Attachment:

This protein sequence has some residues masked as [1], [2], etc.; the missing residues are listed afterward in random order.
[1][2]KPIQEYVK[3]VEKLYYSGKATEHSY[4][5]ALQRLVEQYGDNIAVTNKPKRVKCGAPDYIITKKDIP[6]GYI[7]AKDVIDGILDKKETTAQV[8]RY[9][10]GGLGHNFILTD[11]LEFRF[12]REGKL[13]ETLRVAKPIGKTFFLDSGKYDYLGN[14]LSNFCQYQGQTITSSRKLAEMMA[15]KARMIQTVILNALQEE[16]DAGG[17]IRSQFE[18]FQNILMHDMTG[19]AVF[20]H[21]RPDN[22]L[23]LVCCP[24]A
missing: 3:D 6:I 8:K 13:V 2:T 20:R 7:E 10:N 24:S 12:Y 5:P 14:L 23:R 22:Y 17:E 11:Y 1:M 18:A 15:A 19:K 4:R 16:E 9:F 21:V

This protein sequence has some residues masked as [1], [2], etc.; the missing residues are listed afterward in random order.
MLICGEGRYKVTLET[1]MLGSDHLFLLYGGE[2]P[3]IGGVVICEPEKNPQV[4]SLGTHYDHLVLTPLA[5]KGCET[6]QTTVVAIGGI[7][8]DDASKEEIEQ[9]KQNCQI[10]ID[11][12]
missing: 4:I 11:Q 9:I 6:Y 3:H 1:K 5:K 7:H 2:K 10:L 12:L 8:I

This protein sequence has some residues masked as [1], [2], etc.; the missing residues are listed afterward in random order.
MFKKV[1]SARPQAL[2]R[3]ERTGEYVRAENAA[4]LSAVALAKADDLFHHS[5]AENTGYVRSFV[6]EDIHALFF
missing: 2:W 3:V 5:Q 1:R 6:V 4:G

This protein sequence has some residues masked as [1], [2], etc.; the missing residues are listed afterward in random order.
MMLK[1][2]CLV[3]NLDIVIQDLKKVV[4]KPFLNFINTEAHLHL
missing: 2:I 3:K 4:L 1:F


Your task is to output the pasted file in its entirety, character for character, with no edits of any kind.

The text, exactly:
This protein sequence has some residues masked as [1], [2], etc.; the missing residues are listed afterward in random order.
[1][2]KPIQEYVK[3]VEKLYYSGKATEHSY[4][5]ALQRLVEQYGDNIAVTNKPKRVKCGAPDYIITKKDIP[6]GYI[7]AKDVIDGILDKKETTAQV[8]RY[9][10]GGLGHNFILTD[11]LEFRF[12]REGKL[13]ETLRVAKPIGKTFFLDSGKYDYLGN[14]LSNFCQYQGQTITSSRKLAEMMA[15]KARMIQTVILNALQEE[16]DAGG[17]IRSQFE[18]FQNILMHDMTG[19]AVF[20]H[21]RPDN[22]L[23]LVCCP[24]A
missing: 3:D 6:I 8:K 13:V 2:T 20:R 7:E 10:N 24:S 12:Y 5:P 14:L 23:R 22:Y 17:E 11:Y 1:M 18:A 15:A 19:K 4:R 16:E 9:F 21:V

This protein sequence has some residues masked as [1], [2], etc.; the missing residues are listed afterward in random order.
MLICGEGRYKVTLET[1]MLGSDHLFLLYGGE[2]P[3]IGGVVICEPEKNPQV[4]SLGTHYDHLVLTPLA[5]KGCET[6]QTTVVAIGGI[7][8]DDASKEEIEQ[9]KQNCQI[10]ID[11][12]
missing: 4:I 11:Q 9:I 6:Y 3:H 1:K 5:K 7:H 2:K 10:L 12:L 8:I

This protein sequence has some residues masked as [1], [2], etc.; the missing residues are listed afterward in random order.
MFKKV[1]SARPQAL[2]R[3]ERTGEYVRAENAA[4]LSAVALAKADDLFHHS[5]AENTGYVRSFV[6]EDIHALFF
missing: 2:W 3:V 5:Q 1:R 6:V 4:G

This protein sequence has some residues masked as [1], [2], etc.; the missing residues are listed afterward in random order.
MMLK[1][2]CLV[3]NLDIVIQDLKKVV[4]KPFLNFINTEAHLHL
missing: 2:I 3:K 4:L 1:F